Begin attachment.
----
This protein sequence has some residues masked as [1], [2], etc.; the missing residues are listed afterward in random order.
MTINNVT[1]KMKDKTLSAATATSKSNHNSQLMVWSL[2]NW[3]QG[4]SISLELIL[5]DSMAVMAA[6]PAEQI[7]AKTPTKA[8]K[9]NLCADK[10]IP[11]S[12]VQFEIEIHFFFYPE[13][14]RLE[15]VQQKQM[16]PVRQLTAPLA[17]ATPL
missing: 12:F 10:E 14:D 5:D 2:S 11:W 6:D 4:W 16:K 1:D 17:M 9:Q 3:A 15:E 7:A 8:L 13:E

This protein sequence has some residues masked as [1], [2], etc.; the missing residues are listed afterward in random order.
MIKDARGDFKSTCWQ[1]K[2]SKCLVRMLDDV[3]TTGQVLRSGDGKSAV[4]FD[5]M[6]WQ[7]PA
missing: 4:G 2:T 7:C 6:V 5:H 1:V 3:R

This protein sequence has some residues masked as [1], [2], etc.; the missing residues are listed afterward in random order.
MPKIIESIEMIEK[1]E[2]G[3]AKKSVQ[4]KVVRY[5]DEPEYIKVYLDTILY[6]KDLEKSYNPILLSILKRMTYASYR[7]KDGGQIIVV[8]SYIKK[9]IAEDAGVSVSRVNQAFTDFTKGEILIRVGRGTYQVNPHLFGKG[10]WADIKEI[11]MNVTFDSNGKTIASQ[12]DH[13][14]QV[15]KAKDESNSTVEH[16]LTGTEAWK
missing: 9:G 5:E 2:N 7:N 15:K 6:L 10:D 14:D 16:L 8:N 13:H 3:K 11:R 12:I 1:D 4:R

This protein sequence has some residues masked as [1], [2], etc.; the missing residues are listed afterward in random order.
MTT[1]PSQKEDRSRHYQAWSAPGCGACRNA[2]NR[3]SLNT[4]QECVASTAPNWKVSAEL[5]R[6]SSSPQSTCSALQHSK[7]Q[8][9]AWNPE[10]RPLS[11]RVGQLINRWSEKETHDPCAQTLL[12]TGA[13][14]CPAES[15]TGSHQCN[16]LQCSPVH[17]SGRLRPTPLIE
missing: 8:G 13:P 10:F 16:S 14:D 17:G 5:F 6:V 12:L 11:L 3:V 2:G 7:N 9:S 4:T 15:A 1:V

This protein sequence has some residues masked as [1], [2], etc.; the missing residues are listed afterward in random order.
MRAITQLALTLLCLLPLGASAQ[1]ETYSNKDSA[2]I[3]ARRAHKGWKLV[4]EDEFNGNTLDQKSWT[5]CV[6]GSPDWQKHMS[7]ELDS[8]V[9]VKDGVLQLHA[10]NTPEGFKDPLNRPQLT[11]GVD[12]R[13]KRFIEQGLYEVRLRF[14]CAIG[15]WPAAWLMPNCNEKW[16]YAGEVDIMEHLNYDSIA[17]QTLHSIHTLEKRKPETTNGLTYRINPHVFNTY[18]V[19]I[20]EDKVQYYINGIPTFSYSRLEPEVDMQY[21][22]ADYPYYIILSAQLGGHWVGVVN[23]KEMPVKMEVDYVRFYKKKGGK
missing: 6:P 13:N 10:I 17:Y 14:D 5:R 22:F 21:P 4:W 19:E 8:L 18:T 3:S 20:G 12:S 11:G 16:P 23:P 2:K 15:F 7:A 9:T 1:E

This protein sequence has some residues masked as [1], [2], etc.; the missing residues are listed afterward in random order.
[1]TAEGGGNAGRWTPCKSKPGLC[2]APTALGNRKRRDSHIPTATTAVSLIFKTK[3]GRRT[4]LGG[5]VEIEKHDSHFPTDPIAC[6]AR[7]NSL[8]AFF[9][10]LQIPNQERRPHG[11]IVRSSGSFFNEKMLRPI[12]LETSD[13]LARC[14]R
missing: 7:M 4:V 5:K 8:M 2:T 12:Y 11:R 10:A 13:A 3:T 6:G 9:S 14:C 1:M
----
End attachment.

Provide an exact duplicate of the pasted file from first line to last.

This protein sequence has some residues masked as [1], [2], etc.; the missing residues are listed afterward in random order.
MTINNVT[1]KMKDKTLSAATATSKSNHNSQLMVWSL[2]NW[3]QG[4]SISLELIL[5]DSMAVMAA[6]PAEQI[7]AKTPTKA[8]K[9]NLCADK[10]IP[11]S[12]VQFEIEIHFFFYPE[13][14]RLE[15]VQQKQM[16]PVRQLTAPLA[17]ATPL
missing: 12:F 10:E 14:D 5:D 2:S 11:W 6:D 4:W 16:K 1:D 17:M 9:Q 3:A 15:E 7:A 8:L 13:E

This protein sequence has some residues masked as [1], [2], etc.; the missing residues are listed afterward in random order.
MIKDARGDFKSTCWQ[1]K[2]SKCLVRMLDDV[3]TTGQVLRSGDGKSAV[4]FD[5]M[6]WQ[7]PA
missing: 4:G 2:T 7:C 6:V 5:H 1:V 3:R

This protein sequence has some residues masked as [1], [2], etc.; the missing residues are listed afterward in random order.
MPKIIESIEMIEK[1]E[2]G[3]AKKSVQ[4]KVVRY[5]DEPEYIKVYLDTILY[6]KDLEKSYNPILLSILKRMTYASYR[7]KDGGQIIVV[8]SYIKK[9]IAEDAGVSVSRVNQAFTDFTKGEILIRVGRGTYQVNPHLFGKG[10]WADIKEI[11]MNVTFDSNGKTIASQ[12]DH[13][14]QV[15]KAKDESNSTVEH[16]LTGTEAWK
missing: 9:G 5:E 2:N 7:N 15:K 6:L 10:D 14:D 16:L 8:N 13:H 3:K 11:R 12:I 1:D 4:R

This protein sequence has some residues masked as [1], [2], etc.; the missing residues are listed afterward in random order.
MTT[1]PSQKEDRSRHYQAWSAPGCGACRNA[2]NR[3]SLNT[4]QECVASTAPNWKVSAEL[5]R[6]SSSPQSTCSALQHSK[7]Q[8][9]AWNPE[10]RPLS[11]RVGQLINRWSEKETHDPCAQTLL[12]TGA[13][14]CPAES[15]TGSHQCN[16]LQCSPVH[17]SGRLRPTPLIE
missing: 8:G 13:P 10:F 16:S 14:D 17:G 5:F 6:V 12:L 11:L 3:V 2:G 7:N 9:S 4:T 15:A 1:V

This protein sequence has some residues masked as [1], [2], etc.; the missing residues are listed afterward in random order.
MRAITQLALTLLCLLPLGASAQ[1]ETYSNKDSA[2]I[3]ARRAHKGWKLV[4]EDEFNGNTLDQKSWT[5]CV[6]GSPDWQKHMS[7]ELDS[8]V[9]VKDGVLQLHA[10]NTPEGFKDPLNRPQLT[11]GVD[12]R[13]KRFIEQGLYEVRLRF[14]CAIG[15]WPAAWLMPNCNEKW[16]YAGEVDIMEHLNYDSIA[17]QTLHSIHTLEKRKPETTNGLTYRINPHVFNTY[18]V[19]I[20]EDKVQYYINGIPTFSYSRLEPEVDMQY[21][22]ADYPYYIILSAQLGGHWVGVVN[23]KEMPVKMEVDYVRFYKKKGGK
missing: 6:P 13:N 10:I 17:Y 14:D 5:R 22:F 21:P 4:W 19:E 8:L 18:T 3:S 20:G 12:S 11:G 16:P 23:P 2:K 15:F 7:A 9:T 1:E

This protein sequence has some residues masked as [1], [2], etc.; the missing residues are listed afterward in random order.
[1]TAEGGGNAGRWTPCKSKPGLC[2]APTALGNRKRRDSHIPTATTAVSLIFKTK[3]GRRT[4]LGG[5]VEIEKHDSHFPTDPIAC[6]AR[7]NSL[8]AFF[9][10]LQIPNQERRPHG[11]IVRSSGSFFNEKMLRPI[12]LETSD[13]LARC[14]R
missing: 7:M 4:V 5:K 8:M 2:T 12:Y 11:R 10:A 13:A 3:T 6:G 9:S 14:C 1:M